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Grapevine helps people experiencing isolation, poverty and disadvantage in Coventry and Warwickshire. It does this by strengthening individuals, sparking community action and shifting power across services.

Use this Guide to help you create virtual events and meetings that are more welcoming, inclusive and accessible for neurodivergent people.

“Neurodivergence” is a term for someone who learns and processes information in a different way from what is considered ‘typical’. It’s often used as an umbrella term for people with either autistic spectrum disorder (ASD) or attention deficit hyperactivity disorder (ADHD). But it can also be applied to other conditions, such as dyslexia and anxiety.

These tips can also make video conferencing more appealing and comfortable for everyone, whether or not they are neurodivergent or disabled.

Steps to running online events and meetings that allow neurodivergent people to engage more easily 

Neurodivergent people may have different needs when it comes to attending virtual events or using video conferencing software.

For example, people with ADHD or autism can experience:

  • oversensitivity to stimuli

  • issues around distraction and divided attention

  • difficulty processing verbal instructions.

Start by asking people that you work and meet with if they know what their needs are when using video conferencing tools.

Start by asking things like:

  • “What functions do you currently use on your phone?”

  • “Have you ever used Facetime or video chat on WhatsApp?”

  • “Is there anything you like or dislike about communicating using video?”

This will help you build a picture of general issues and worries that people have. You will begin to identify patterns in people’s:

  • technical abilities

  • comfort using certain technology

  • technological limitations, such as data constraints, WiFi access or device type.

Grapevine’s work to make video conferencing better for neurodivergent people began during the coronavirus pandemic.

They reflected that because of how quickly workplaces had replaced face-to-face events with virtual ones, some of the natural considerations for comfort and access had got lost.

“We went virtual and lost all sense of ‘normal’ and created ‘abnormal’ platforms, and didn’t ask anyone if that’s ok.” - Naomi Madden, Director of Projects, Grapevine

Grapevine worked with human connection consultancy Deepr, to see how they could better work virtually. During the online workshops, Grapevine staff realised that when they were put into groups and given a task, neurodivergent people had the most difficulties.

In response they created a written guide and a video for staff, to help them make virtual events that worked better for neurodivergent people.

Based on your broad research into how people use video conferencing tools, choose a browser or software that you feel most fits with what people need.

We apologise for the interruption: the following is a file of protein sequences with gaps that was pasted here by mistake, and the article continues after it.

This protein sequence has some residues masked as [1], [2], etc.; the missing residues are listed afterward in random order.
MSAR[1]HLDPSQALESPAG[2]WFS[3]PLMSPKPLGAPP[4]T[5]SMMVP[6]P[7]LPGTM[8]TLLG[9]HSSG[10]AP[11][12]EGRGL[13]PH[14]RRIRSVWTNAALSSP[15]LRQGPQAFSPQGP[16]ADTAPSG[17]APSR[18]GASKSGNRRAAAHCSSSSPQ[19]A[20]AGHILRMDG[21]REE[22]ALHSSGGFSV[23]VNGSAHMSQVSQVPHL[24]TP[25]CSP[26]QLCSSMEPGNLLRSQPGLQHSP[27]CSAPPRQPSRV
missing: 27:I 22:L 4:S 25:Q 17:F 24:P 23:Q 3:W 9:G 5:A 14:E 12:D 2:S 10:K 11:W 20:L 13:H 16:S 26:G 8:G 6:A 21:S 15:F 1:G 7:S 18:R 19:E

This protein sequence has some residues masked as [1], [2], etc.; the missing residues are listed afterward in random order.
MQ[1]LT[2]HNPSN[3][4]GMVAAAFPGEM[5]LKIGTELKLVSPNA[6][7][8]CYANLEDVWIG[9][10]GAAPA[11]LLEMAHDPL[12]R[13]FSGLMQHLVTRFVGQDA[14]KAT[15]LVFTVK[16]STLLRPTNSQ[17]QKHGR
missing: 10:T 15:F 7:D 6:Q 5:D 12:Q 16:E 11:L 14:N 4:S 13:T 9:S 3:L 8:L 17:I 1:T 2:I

You might try something and then find it doesn’t work for someone, or you may need to use different video software with different people. No one tool is accessible for all people.

This is an opportunity to test and adapt based on user feedback.

Grapevine chose Zoom because people found it easiest to use on a smartphone. People also liked that it allowed them the most control over settings. 

Grapevine still give people a choice of platform based on their needs.

They usually use Facetime for iPhone to talk people through installing and using Zoom on their phone.

Ask each attendee what reasonable adjustments they need. Some people might not know, if they are not used to the technology. But they might tell you other adjustments they need that might apply.

Consider the adjustments you might make in a face-to-face meeting for someone’s comfort. Can anything be replicated or adjusted for a virtual event?

Check the person has the means to connect and access the technology

Are they using WiFi or will it cost them extra if they use their mobile data? Can they access free WiFi?

Do they understand how to use the functions on their phone or do they need assistance?

Arrange a one-to-one chat over video

Ask if they are comfortable to start a video call.

Then take them through the functions, including how to:

  • mute themselves

  • turn their camera off

  • blur or set a background

  • use expressions, reactions or emojis

  • use the chat function, for example staying on topic

  • change their name, for example to remove their surname for privacy or to add pronouns.

Explain what they should do to make themselves comfortable, such as having a drink or snack nearby, and what to do if they need a toilet break.

Show them a screenshot of a Zoom meeting so that they know what to expect.

Grapevine decided it was important to make people aware of what can be seen or heard on video. This is important for people who aren't used to having a web camera on in their home.

Grapevine identified safeguarding risks to attending virtual events, especially large group ones. So they ensure that people:

  • understand online etiquette

  • can manage their security and privacy settings

  • are mindful of sharing sensitive information in front of a group of new people, just as they would be in person

  • understand about wearing appropriate clothing.